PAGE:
California Chrome swept the Kentucky Derby and the Preakness convincingly, but at Belmont he broke haltingly out of the gate, was stepped on by another horse and never found his best run. Chrome (left) finished in a dead heat for fourth place while Tonalist (center), who last raced four weeks earlier, won the race. In his post-race interview on NBC, owner Steve coburn ranted about the Triple Crown setup, lamenting the fact that horses that don’t run both the Kentucky Derby and Preakness are still eligible for the Belmont Stakes, making them fresh for the tortuous 1 1/2-mile test. “This is coward’s way out,” Coburn said. “If you’ve got a horse, run him in all three.”
2 of 13Bill Frakes for Sports Illustrated
I'll Have Another (2012)
I'll Have Another, the hard-finishing winner of the Kentucky Derby and Preakness Stakes, was scratched from the Belmont Stakes the day before the big event due to a tendon injury. The track veterinarian described the injury as slow-healing, requiring up to three to six months for recovery, and if the horse had raced, the risk of a bowed tendon would be very high. Trainer Doug O'Neill and owner J. Paul Reddam decided to retire the horse from racing. I'll Have Another, who opened as a 4-5 favorite to win the Belmont, became the third horse to win the first two legs of the Triple Crown and then not start the Belmont Stakes. Bold Venture in 1936 and Burgoo King in 1932 were the others.
3 of 13Heinz Kluetmeier for Sports Illustrated
Big Brown (2008)
Big Brown, the favorite who won the Kentucky Derby and Preakness Stakes, finished in last place at the Belmont Stakes, a first for any Triple Crown hopeful. Big Brown mysteriously getting eased at the top of the stretch left nearly 95,000 fans stunned at the sight of the colt with the bad feet failing to finish. Two weeks after the Belmont, a picture revealed a dislodged shoe on Big Brown's right hind leg that could have been the cause of his poor performance. The race was won by Da'Tara (38-1), who led the race wire to wire.
4 of 13Bill Frakes for Sports Illustrated
Smarty Jones (2004)
The little horse took America by storm in the summer of 2004, thanks to a Derby win and a record-breaking 11 1/2-length victory at the Preakness. Smarty Jones took an undefeated record and a world of momentum into Belmont. Once again, a horse hit the homestretch with a lead and the Triple Crown in clear view. Once again, that horse was caught from behind — this time by little-known Birdstone (left), who won by a length.
5 of 13Simon Bruty for Sports Illustrated
Funny Cide (2003)
The New York-bred gelding upset favored Empire Maker in the Derby and rolled to a nine-length win at the Preakness. Trainer Bobby Frankel held Empire Maker out of the Preakness to have him rested for the Belmont. A sloppy track and fresh competition was enough to take out Funny Cide (right), who finished third. Empire Maker (left of Funny Cide) won the Belmont Stakes.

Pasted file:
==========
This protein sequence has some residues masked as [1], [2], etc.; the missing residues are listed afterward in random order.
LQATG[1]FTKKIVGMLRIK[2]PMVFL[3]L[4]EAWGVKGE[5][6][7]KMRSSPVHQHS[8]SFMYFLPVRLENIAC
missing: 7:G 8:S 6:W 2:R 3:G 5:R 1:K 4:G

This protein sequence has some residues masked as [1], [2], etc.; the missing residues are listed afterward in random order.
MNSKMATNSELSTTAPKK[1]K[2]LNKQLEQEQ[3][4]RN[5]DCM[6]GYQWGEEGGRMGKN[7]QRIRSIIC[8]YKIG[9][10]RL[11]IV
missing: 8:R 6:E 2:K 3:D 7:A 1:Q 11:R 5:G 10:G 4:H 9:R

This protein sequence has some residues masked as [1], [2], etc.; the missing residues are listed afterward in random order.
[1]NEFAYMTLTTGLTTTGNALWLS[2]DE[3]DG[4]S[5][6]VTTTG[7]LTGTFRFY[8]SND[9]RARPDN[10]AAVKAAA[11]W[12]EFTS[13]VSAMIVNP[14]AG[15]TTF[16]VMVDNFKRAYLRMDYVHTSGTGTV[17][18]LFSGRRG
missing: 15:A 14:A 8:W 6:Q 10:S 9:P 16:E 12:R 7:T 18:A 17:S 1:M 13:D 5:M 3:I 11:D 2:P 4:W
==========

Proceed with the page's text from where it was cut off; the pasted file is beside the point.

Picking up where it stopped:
6 of 13Bill Frakes for Sports Illustrated
War Emblem (2002)
War Emblem won the Kentucky Derby wire-to-wire and the Preakness by 3/4 of a length. But the big colt never got it rolling in the Belmont, where he (10) stumbled out of the gate and finished eighth. It was the worst showing of any horse at the Belmont with a shot to win the Triple Crown, until Big Brown in 2008.
7 of 13Bill Frakes for Sports Illustrated
Starting the journey as a long shot, Charismatic won the Derby by a neck and the Preakness by 1 1/2 lengths. The magical run ended when he broke two bones in his lower leg on the Belmont homestretch, leading to a third-place finish and a sudden end to his racing career.
8 of 13Bill Frakes for Sports Illustrated
Real Quiet (1998)
The closest call of them all. Real Quiet (right) was running free and clear at the Belmont — up by four lengths with a quarter of a mile to go. Victory Gallop (left) charged at the last possible moment to steal victory at the wire in a dramatic photo finish. It remains the narrowest defeat any horse has suffered in the final leg of a Triple Crown.
9 of 13Bill Frakes for Sports Illustrated
Silver Charm (1997)
It looked like trainer Bob Baffert was about to put an end to the Triple Crown curse with Silver Charm (right). The gray colt had the lead down the Belmont stretch and the Crown in sight. But a late rush by Touch Gold (left) was just enough to steal the race — by 3/4 of a length.
10 of 13Mark Lennihan/AP
Sunday Silence (1989)
Sunday Silence faced off with rival Easy Goer in each leg of the 1989 Triple Crown. Running as the second-favorite, Sunday Silence first upset Easy Goer by 2 1/2 lengths at the Derby. The two colts then hooked up in a famous duel down the stretch at the Preakness, where Sunday Silence won by a nose. But Easy Goer (left) would have the last laugh, winning the Belmont by eight lengths ahead of Sunday Silence (yellow).
11 of 13Susan Ragan/AP
Just months after surgery to correct a breathing problem, Alysheba stumbled in the homestretch at Churchill Downs but still hung on to win the Derby. But his luck ran out at Belmont, where Bet Twice blew away the field to win by 14 lengths. Alysheba finished fourth.
12 of 13David Pickoff/AP
Pleasant Colony (1981)
Pleasant Colony won six of 14 career starts including the 1981 Kentucky Derby and Preakness. His bid for the Triple Crown ended when Summing beat him by 1 1/2 lengths in the Belmont.
13 of 13Ron Frehm/AP
Spectacular Bid (1979)
Just one year after Affirmed, Spectacular Bid seemed poised to become the third Triple Crown winner in as many seasons. Legend has it that a safety pin became lodged in the colt's hoof the night before the Belmont, where "The Bid" (right) finished a lackluster third. Coastal (center) would become the first supplemental entry to ever win the Belmont.
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